New Digital Resource: Mapping Eastern Europe

By Maria Alessia Rossi and Alice Isabella Sullivan

One of the challenges of historians of the Middle Ages is to learn what research is being done across Eastern Europe. We have set up a new digital resource to help scholars connect with each other and their projects, and students and the wider public learn about current research.

Mapping Eastern Europe is a new interactive website that makes accessible the history, art, and culture of Eastern Europe between the 13th and 17th centuries. This project stimulates study, teaching, research, and outreach focused on the networked regions of the Balkan Peninsula, the Carpathian Mountains, and further north into Russia. These territories developed at the crossroads of the Latin, Greek, Slavic, and Islamic traditions during the late medieval and early modern periods yet remain marginal and understudied.


Eastern Europe is often discussed within narrow geographical and chronological limits, or treated within nationalistic frameworks, or excluded altogether from conversations. Our aim is to challenge the ways in which the history and artistic production of Eastern Europe is included, excluded, defined, and considered by offering contributions in English written by researchers and intended for both specialist and wider audiences. By looking at the margins of the medieval world – at the culturally rich yet still enigmatic spheres of Eastern Europe – this online project aims to broaden the geographical, temporal, methodological, and theoretical parameters of the study of medieval, Byzantine, post-Byzantine, and early modern art, while contributing to the recent global efforts in Medieval Studies and Art History.

On the Mapping Eastern Europe website, you will find:

  • historical overviews that offer concise accounts of key regions of Eastern Europe during the period in question, offering historical details related to political, economic, military, social, and religious matters.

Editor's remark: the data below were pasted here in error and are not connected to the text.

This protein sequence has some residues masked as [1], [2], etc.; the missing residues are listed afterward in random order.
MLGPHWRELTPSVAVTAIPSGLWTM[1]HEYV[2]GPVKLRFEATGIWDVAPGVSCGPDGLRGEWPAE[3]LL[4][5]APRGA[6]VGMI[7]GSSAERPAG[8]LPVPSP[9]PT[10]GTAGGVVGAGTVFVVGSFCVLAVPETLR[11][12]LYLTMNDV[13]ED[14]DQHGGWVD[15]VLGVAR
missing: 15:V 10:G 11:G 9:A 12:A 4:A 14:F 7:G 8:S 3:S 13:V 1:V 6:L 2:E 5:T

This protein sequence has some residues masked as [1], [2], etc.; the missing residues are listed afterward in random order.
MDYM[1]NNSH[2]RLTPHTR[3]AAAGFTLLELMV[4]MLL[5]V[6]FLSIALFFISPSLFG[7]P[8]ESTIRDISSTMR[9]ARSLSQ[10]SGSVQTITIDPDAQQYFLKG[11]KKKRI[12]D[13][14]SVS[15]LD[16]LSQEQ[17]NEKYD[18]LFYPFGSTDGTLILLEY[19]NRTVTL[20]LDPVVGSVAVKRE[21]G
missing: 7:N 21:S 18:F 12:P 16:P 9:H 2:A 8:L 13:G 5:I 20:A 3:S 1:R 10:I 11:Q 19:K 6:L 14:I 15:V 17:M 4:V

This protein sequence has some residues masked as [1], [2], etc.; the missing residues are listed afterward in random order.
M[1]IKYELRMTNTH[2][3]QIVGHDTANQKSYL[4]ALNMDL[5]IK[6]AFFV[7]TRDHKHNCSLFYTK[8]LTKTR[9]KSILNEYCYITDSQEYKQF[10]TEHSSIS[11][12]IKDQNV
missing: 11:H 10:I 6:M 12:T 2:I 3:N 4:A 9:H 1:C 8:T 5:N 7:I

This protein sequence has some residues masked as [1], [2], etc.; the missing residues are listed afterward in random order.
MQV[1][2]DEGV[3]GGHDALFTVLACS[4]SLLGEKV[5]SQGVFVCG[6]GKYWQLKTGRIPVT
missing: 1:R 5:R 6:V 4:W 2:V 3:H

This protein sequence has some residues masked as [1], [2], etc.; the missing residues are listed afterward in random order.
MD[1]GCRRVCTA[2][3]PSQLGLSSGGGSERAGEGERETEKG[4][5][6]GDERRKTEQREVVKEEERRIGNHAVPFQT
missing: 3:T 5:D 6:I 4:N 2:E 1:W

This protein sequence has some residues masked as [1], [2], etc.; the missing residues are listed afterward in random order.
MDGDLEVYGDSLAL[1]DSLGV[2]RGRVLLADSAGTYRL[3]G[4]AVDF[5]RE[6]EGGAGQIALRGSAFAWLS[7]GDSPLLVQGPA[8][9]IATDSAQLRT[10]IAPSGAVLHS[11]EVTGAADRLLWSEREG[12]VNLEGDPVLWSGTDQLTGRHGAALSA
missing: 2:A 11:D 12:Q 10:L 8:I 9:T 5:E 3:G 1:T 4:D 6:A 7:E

• case studies that focus on the visual and material culture of the regions set against the backdrop of the historical context, and also introduce methodological and theoretical questions that could be pursued further in classes, teaching, and research.
  • ongoing projects that allow scholars to disseminate in brief their ideas and work.
  • reviews of recent books and exhibitions that enable readers to learn more about current scholarship and exhibitions that may not be easily accessible otherwise.

On the homepage, users who are searching for specific content and details are able to access individual pages and can navigate a map of Eastern Europe, delving into and discovering the variety of sources and materials within the site. Users can even filter the results to focus on a particular region or time period.

Some of the case studies you can find on Mapping Eastern Europe

Scholars, researchers, teachers, and wider audiences will thus be able to access content and include it in their work and teaching. For example, the individual case studies can offer comparative material for objects and monuments already included in the more traditional curricula, offering perspectives that could enhance or challenge existing interpretations. Teachers could also assign their students projects on the site that could focus on a theme, a medium, a location, etc., or a historiographic issue to which the book reviews page could be beneficial. The short notices about ongoing research projects spotlights interdisciplinary work that could both spark interest and further endeavors, as well as identify the outcomes of these projects and their relevant contacts.


This platform is rooted in our desire to connect students, teachers, and scholars at all levels around the study and appreciation of the history, art, and culture of Eastern Europe, as well as remedy the limited access to libraries, conference networking opportunities, and published research. The initial phases of the project – from July to December 2020 – have been made possible by the “Rapid Response Magic Project of the Princeton University Humanities Council.”

This project builds on the efforts of the North of Byzantium initiative, which probes the history, art, and culture of the northern frontiers of the Byzantine Empire in Eastern Europe between the 13th and 17th centuries.

Maria Alessia Rossi and Alice Isabella Sullivan are the Co-Founders and Editors of Mapping Eastern Europe


Click here to go to Mapping Eastern Europe


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